You will not be surprised to know that the antlers were where I really struggled to turn under the allowance. I discovered when I compared this to the magazine photo that the antlers on my version are a lot narrower than in the pattern version. I do remember taking the pattern to be enlarged at a local printers (don't you just hate patterns that need to be enlarged!) and have a vague memory of having to compromise on the final size, so that presumably accounts for the difference.

Having seen these magnificent beasts on a recent visit to a Deer Park, I think the antlers in the version above are pretty accurate though, don't you?

I did not help myself by picking a linen blend fabric for the top fabric, as it was fraying where the applique points are narrow before I had even got to stitching it down!

So, I went for a belt and braces approach by hand stitching the turned applique and then machine topstitching. Next up an application of Fraycheck to be sure, to be sure :)

The piece will become a cushion eventually when I have sourced some Deer Horn buttons for the back!

Linking up to


Thursday, 27 July 2017

Ready for the sunshine

Since we have moved to the coast one of the joys in life is sitting outside with a cup of tea (or glass of wine!) watching the passing parade, weather permitting of course, it is Scotland after all!



For a while now I have been wanting to update the tablecloth for our garden table, as it was cotton and purchased before the table, so didn't have a space in the centre for the parasol pole. I did cut a space out a while ago, but as we tend to leave the parasol in the table it meant that the tablecloth had to stay put too. That parasol is too heavy to be lifting in and out on a regular basis :)

I did start to make a new tablecloth a while ago, using some plasticised cotton that I had lurking in my stash. Sadly, I completely messed up the measurements so had to ditch that particular project. However, on a visit to cuddle the gorgeous grandson a while ago, I came across Flo-Jo boutique, which had a great selection of oilcloth. So, after lots of calculating and re-calculating between the staff, my daughter-in-law and myself we worked out how much fabric I needed (lots!) and the purchase was made.

Then the bag sat in my sewing room for several weeks as summer sewing for the boy took precedence, but with a visit from the gorgeous grandson and his parents on the horizon I thought that I had better get cracking with that tablecloth as baby mealtimes are not the most tidy of occasions :)

I measured the radius of the table, cut a piece of string to that length then attached a tack to one end and a Frixion pen to the other and with the oilcloth fabric folded in half lengthwise I drew out a half-circle for the tablecloth. I added an overlap at the middle edge so that I could add hook and loop tape to one of the radii to make the tablecloth easily removable. The weather changes so quickly here that it will be good to be able to whip that cloth off at the first sign of rain!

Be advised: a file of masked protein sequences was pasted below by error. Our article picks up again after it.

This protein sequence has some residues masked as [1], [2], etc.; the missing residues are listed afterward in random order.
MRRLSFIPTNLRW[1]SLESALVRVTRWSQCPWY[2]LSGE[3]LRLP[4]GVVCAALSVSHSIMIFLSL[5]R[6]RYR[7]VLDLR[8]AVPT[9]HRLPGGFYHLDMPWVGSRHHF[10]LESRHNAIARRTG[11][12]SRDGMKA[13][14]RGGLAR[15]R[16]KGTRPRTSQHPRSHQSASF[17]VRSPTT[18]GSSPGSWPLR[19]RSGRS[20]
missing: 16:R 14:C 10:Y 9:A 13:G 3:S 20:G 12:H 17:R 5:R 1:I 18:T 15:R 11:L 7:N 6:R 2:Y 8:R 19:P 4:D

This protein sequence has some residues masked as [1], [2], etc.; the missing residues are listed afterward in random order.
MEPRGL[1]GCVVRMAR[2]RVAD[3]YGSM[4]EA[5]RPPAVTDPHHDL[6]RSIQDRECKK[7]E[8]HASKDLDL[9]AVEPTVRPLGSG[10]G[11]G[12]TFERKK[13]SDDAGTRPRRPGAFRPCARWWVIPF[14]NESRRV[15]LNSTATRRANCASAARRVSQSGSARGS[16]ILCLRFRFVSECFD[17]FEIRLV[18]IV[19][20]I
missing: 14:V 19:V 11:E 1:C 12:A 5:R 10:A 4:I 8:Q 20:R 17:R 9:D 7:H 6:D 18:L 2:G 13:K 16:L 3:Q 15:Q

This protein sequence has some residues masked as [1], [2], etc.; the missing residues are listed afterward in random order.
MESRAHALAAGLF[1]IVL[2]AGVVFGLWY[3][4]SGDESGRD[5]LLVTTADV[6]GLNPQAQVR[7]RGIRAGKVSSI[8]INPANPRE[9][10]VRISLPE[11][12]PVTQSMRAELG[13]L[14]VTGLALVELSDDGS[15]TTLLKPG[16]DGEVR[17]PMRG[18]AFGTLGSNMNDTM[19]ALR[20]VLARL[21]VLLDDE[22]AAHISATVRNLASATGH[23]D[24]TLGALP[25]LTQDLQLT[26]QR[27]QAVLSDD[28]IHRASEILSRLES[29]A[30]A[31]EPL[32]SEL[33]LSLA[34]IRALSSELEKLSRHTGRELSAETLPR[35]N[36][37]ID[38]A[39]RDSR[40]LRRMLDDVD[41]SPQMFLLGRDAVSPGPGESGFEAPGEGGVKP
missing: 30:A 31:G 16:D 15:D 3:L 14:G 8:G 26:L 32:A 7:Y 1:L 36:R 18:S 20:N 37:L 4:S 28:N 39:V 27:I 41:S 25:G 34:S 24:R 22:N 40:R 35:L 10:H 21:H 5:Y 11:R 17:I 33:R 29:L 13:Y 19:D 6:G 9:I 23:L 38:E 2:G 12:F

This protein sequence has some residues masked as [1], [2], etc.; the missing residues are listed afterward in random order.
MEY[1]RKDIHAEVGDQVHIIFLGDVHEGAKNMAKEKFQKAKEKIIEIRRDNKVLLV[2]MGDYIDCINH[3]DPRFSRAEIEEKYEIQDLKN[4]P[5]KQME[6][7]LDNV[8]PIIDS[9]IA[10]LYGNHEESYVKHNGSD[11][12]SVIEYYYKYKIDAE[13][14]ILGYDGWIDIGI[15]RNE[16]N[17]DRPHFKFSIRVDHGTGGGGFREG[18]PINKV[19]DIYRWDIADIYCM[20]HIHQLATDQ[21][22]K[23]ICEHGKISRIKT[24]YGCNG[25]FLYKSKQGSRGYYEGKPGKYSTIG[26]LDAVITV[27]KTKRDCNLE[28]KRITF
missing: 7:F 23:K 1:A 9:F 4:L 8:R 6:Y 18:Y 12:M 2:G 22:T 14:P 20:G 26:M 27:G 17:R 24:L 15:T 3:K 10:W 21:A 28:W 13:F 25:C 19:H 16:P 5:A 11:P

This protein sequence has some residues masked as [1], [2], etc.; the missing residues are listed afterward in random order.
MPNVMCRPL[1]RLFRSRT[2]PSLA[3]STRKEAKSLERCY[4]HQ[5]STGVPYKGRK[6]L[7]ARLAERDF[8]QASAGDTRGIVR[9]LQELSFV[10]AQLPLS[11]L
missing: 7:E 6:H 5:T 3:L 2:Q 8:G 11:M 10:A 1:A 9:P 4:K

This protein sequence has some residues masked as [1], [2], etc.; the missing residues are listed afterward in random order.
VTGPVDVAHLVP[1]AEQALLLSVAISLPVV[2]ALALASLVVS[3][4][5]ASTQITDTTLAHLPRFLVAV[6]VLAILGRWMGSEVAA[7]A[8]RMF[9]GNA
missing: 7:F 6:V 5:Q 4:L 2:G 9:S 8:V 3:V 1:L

The measuring and cutting proved to be the easy bit of this process.

As oilcloth doesn't fray I could have just left the cut edges raw and, indeed, that is what I did with the centre cut out for the parasol pole, but I wanted to finish the tablecloth off with a bound edge. Just call me a glutton for punishment :)



My rather rusty maths proved my undoing as I discovered that my order of green bias binding was about 0.5 metres too short. Fortunately, rifling through my ribbon bag uncovered sufficient of this deep pink bias binding to bind the tablecloth and still have some left over.




So, with the Teflon foot attached I set to work.



Boy, was it tough going. The oilcloth wasn't very easy to manoeuvre around and the weight of it kept knocking the needle off centre when I stopped to straighten the fabric under the needle. By the time I had finished stitching the binding to the front my poor arms had had a thorough workout, and I still had to go around again to stitch on the back.

Fortunately, the hook and loop tape that I had purchased along with the oilcloth was the adhesive type not the sew-in, as I really wasn't looking forward to trying to sew that on. I have had enough trouble in the past stitching it to fabric, I can only guess how much more difficult it would be trying to keep to the small margins at the sides whilst wrestling with the oilcloth and using a Teflon foot!



Eventually my tablecloth was complete, but I couldn't rush out to try it out as this was the view out of my sewing room window.

Our forecast for today was sunshine and showers and we have definitely had the showers but the sunshine hasn't been very much in evidence. As I write I have been waiting for hours for the rain to stop and the sun to come out so that I can finally get a photo of the finished tablecloth. If the photo below is of the cloth on the kitchen table you will know that my wait was in vain!

 Five minutes after I finally took this photo the rain came back!

I could do with ironing the tablecloth particularly where the seam is but I am a bit wary of doing it, so if you have any tips I will be all ears :)



So that's my finish for this week's TGIFF, now it is your turn to link up and celebrate your finishes this week. As ever don't make this a solitary celebration click on your fellow linkers and leave a congratulatory comment on their fabulous finishes. Grab the blog button and add it to your post so that your readers can join in the fun too.